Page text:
Where Does the Project Team End and IT Begin?


I've been collecting anecdotes from a variety of sources on big failures in IT they have been involved in or witnessed. Not everyday, e-mail went down for 30 minutes failures-the big stuff.


One tale of self-inflicted woe that really caught my eye came from Craig McLellan, the CTO of Hosting.com, via our Ann All. McLellan told us:

I was involved with a project involving a mid-sized on-line, payment processor that in an effort to reduce their capital investments elected to not acquire the redundant components of an architected solution. To add insult to injury, the same organization attempted to minimize their ongoing power costs by over-subscribing their allocated power to the point where they were unable to restart their infrastructure without manual intervention. This particular organization was processing in excess of $500,000 per hour in on-line gaming payments, yet due to their "frugalness" experienced two outages in 12 months, each of which lasted longer than one hour. In this case, saving $ 50,000 cost them $1 million in lost transaction value and significant SLA credits that exceeded the original cost savings.

As a line-of-business manager, my initial reaction to this story is, Where the hell was the CFO, particularly if, as Craig says, this was a mid-sized company? Surely somebody with an eye toward risk/reward was monitoring these issues, given they reside primarily at the contractual level, not in the execution of a given technology. It's a vendor contract, after all.


At mid-sized companies, execution of these deals still falls under IT, of course, but my experience has been that Finance maintains a more intimate role in reviewing contracts. And smaller companies are more flat, in general-some LOB should have been wailing about this before things went south.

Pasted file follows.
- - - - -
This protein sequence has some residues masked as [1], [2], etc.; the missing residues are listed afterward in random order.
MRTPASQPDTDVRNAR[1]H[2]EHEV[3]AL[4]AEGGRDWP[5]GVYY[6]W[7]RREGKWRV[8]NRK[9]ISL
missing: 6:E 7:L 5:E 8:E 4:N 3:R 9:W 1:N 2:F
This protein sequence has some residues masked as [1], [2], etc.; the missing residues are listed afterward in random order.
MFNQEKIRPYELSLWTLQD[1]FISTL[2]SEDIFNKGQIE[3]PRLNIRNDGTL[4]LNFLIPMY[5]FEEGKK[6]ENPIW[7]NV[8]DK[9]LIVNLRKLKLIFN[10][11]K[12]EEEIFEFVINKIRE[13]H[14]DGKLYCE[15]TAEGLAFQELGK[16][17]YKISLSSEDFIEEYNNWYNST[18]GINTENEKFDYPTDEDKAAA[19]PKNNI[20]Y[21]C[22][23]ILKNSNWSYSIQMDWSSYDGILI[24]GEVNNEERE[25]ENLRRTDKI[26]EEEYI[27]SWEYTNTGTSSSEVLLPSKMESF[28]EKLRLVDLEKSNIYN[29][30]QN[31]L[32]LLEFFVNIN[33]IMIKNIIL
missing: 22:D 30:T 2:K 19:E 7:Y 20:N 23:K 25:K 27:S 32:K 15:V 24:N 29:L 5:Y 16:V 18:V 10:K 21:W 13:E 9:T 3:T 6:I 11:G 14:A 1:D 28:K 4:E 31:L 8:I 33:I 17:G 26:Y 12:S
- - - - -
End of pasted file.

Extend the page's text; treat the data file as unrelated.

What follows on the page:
However, I am routinely guilty of assigning responsibility for anything but purely technical failure on the business, not IT, and that's not the path folks in IT want to be on as they strive for their "seat at the table" when it comes to strategic growth.


So, I asked Andrea Receveur, our very sharp program manager here at IT Business Edge, what she made of the anecdote. Andrea wrote:

From this information I would say that the project team did not consider the risks of the project well enough. They didn't think through the potential of an unplanned outage and how they would continue to work seamlessly (or as close to it as possible) through the outage. The company should have evaluated the cost of downtime which would have told them that if they were down for 60 minutes it costs them $1 million. This would have enabled them to come up with acceptable SLA times and it would have been a red flag to identify the need for redundancy.

I would ask, where was the technical team during the requirements process? If the requirement was set that the system could not be down for more than five minutes, then the tech team would have been able to justify the need for redundancy. If there was no requirement to address downtime acceptance then at the very least the tech team should have questioned it, especially when the decision to not acquire the redundancy components was being discussed.

Finally, I would say that the system was not subjected to any kind of stress testing. Load balancing services are readily available, as are test plans specifically designed for stress testing. This type of testing doesn't have to be complicated. Even though hardware is becoming so high-powered that one machine can push through a tremendous load amount, companies cannot rely on single machines to do all the work. Scalability should be one of the first things a project team discusses when they begin the requirements/design phase of any new or upgraded system.

As I said, sharp.


The one question that Andrea's note fires in my little LOB brain is the degree to which what I generally consider backbone issues, like hosting, are included in requirements and close, pan-division "project team" evaluation. Most of the project teams I've been on -- a painful lot, at companies ranging from CNET to an assortment of SMBs -- have concerned themselves with functionality and payoff metrics. Issues like the hosting contract were, candidly, left to IT. After all, it's IT's budget and IT's expertise -- I don't argue lines of code with developers, either.


So, I am curious. To what degree are operational contracts, like hosting, subject to project team review in your company?

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